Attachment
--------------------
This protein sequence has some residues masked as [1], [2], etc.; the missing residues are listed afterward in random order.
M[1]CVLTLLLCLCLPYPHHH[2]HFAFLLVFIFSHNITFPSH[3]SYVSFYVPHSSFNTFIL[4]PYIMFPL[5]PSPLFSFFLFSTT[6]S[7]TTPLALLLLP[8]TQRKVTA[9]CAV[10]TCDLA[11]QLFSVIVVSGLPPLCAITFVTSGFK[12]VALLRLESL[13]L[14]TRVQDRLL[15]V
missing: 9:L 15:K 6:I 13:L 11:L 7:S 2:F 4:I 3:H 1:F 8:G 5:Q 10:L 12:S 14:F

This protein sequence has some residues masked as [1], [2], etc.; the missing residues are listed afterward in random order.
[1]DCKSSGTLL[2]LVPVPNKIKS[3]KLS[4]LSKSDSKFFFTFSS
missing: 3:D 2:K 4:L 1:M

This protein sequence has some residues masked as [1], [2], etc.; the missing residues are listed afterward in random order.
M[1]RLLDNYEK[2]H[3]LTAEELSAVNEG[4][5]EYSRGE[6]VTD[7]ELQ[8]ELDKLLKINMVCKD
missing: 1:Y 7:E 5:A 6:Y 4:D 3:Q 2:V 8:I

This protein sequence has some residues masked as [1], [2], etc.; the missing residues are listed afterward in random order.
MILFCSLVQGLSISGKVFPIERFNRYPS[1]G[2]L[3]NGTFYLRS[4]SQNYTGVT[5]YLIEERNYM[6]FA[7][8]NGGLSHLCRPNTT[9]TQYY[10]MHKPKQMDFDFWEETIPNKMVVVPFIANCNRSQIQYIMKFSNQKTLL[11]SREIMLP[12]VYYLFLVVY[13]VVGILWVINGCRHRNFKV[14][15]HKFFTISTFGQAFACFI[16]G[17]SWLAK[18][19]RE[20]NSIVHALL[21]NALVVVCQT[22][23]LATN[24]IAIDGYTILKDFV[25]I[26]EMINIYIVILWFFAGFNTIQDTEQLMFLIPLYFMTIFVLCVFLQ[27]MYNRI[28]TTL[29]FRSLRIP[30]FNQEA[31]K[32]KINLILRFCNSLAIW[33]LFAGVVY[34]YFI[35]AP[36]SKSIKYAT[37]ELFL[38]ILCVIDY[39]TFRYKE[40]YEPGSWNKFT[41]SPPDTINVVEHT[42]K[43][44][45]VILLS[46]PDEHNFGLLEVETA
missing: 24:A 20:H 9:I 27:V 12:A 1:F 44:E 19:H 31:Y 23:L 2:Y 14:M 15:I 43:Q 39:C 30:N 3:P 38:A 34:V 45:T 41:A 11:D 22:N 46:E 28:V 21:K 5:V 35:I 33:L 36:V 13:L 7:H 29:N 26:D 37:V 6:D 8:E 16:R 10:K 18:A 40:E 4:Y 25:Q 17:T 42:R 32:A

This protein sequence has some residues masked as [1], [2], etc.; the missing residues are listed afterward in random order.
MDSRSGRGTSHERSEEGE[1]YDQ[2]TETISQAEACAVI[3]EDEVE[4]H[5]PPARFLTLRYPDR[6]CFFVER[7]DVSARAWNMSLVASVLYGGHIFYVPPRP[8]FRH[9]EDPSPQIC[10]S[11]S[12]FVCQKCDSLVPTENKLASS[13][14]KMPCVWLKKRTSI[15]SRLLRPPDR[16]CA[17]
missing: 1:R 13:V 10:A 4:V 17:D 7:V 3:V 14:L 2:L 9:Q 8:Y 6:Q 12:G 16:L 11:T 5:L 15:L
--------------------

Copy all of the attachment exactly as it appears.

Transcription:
This protein sequence has some residues masked as [1], [2], etc.; the missing residues are listed afterward in random order.
M[1]CVLTLLLCLCLPYPHHH[2]HFAFLLVFIFSHNITFPSH[3]SYVSFYVPHSSFNTFIL[4]PYIMFPL[5]PSPLFSFFLFSTT[6]S[7]TTPLALLLLP[8]TQRKVTA[9]CAV[10]TCDLA[11]QLFSVIVVSGLPPLCAITFVTSGFK[12]VALLRLESL[13]L[14]TRVQDRLL[15]V
missing: 9:L 15:K 6:I 13:L 11:L 7:S 2:F 4:I 3:H 1:F 8:G 5:Q 10:L 12:S 14:F

This protein sequence has some residues masked as [1], [2], etc.; the missing residues are listed afterward in random order.
[1]DCKSSGTLL[2]LVPVPNKIKS[3]KLS[4]LSKSDSKFFFTFSS
missing: 3:D 2:K 4:L 1:M

This protein sequence has some residues masked as [1], [2], etc.; the missing residues are listed afterward in random order.
M[1]RLLDNYEK[2]H[3]LTAEELSAVNEG[4][5]EYSRGE[6]VTD[7]ELQ[8]ELDKLLKINMVCKD
missing: 1:Y 7:E 5:A 6:Y 4:D 3:Q 2:V 8:I

This protein sequence has some residues masked as [1], [2], etc.; the missing residues are listed afterward in random order.
MILFCSLVQGLSISGKVFPIERFNRYPS[1]G[2]L[3]NGTFYLRS[4]SQNYTGVT[5]YLIEERNYM[6]FA[7][8]NGGLSHLCRPNTT[9]TQYY[10]MHKPKQMDFDFWEETIPNKMVVVPFIANCNRSQIQYIMKFSNQKTLL[11]SREIMLP[12]VYYLFLVVY[13]VVGILWVINGCRHRNFKV[14][15]HKFFTISTFGQAFACFI[16]G[17]SWLAK[18][19]RE[20]NSIVHALL[21]NALVVVCQT[22][23]LATN[24]IAIDGYTILKDFV[25]I[26]EMINIYIVILWFFAGFNTIQDTEQLMFLIPLYFMTIFVLCVFLQ[27]MYNRI[28]TTL[29]FRSLRIP[30]FNQEA[31]K[32]KINLILRFCNSLAIW[33]LFAGVVY[34]YFI[35]AP[36]SKSIKYAT[37]ELFL[38]ILCVIDY[39]TFRYKE[40]YEPGSWNKFT[41]SPPDTINVVEHT[42]K[43][44][45]VILLS[46]PDEHNFGLLEVETA
missing: 24:A 20:H 9:I 27:V 12:A 1:F 44:E 19:H 31:Y 23:L 2:Y 14:M 15:I 43:Q 39:C 30:N 3:P 38:A 34:V 45:T 41:A 11:D 22:N 46:E 28:V 21:K 5:V 35:I 33:L 36:V 13:L 7:H 29:N 26:D 37:V 6:D 8:E 16:R 10:K 18:A 40:E 4:Y 25:Q 17:T 42:R 32:A

This protein sequence has some residues masked as [1], [2], etc.; the missing residues are listed afterward in random order.
MDSRSGRGTSHERSEEGE[1]YDQ[2]TETISQAEACAVI[3]EDEVE[4]H[5]PPARFLTLRYPDR[6]CFFVER[7]DVSARAWNMSLVASVLYGGHIFYVPPRP[8]FRH[9]EDPSPQIC[10]S[11]S[12]FVCQKCDSLVPTENKLASS[13][14]KMPCVWLKKRTSI[15]SRLLRPPDR[16]CA[17]
missing: 1:R 13:V 10:A 4:V 17:D 7:V 3:V 14:L 2:L 9:Q 8:Y 6:Q 12:G 16:L 11:T 5:L 15:L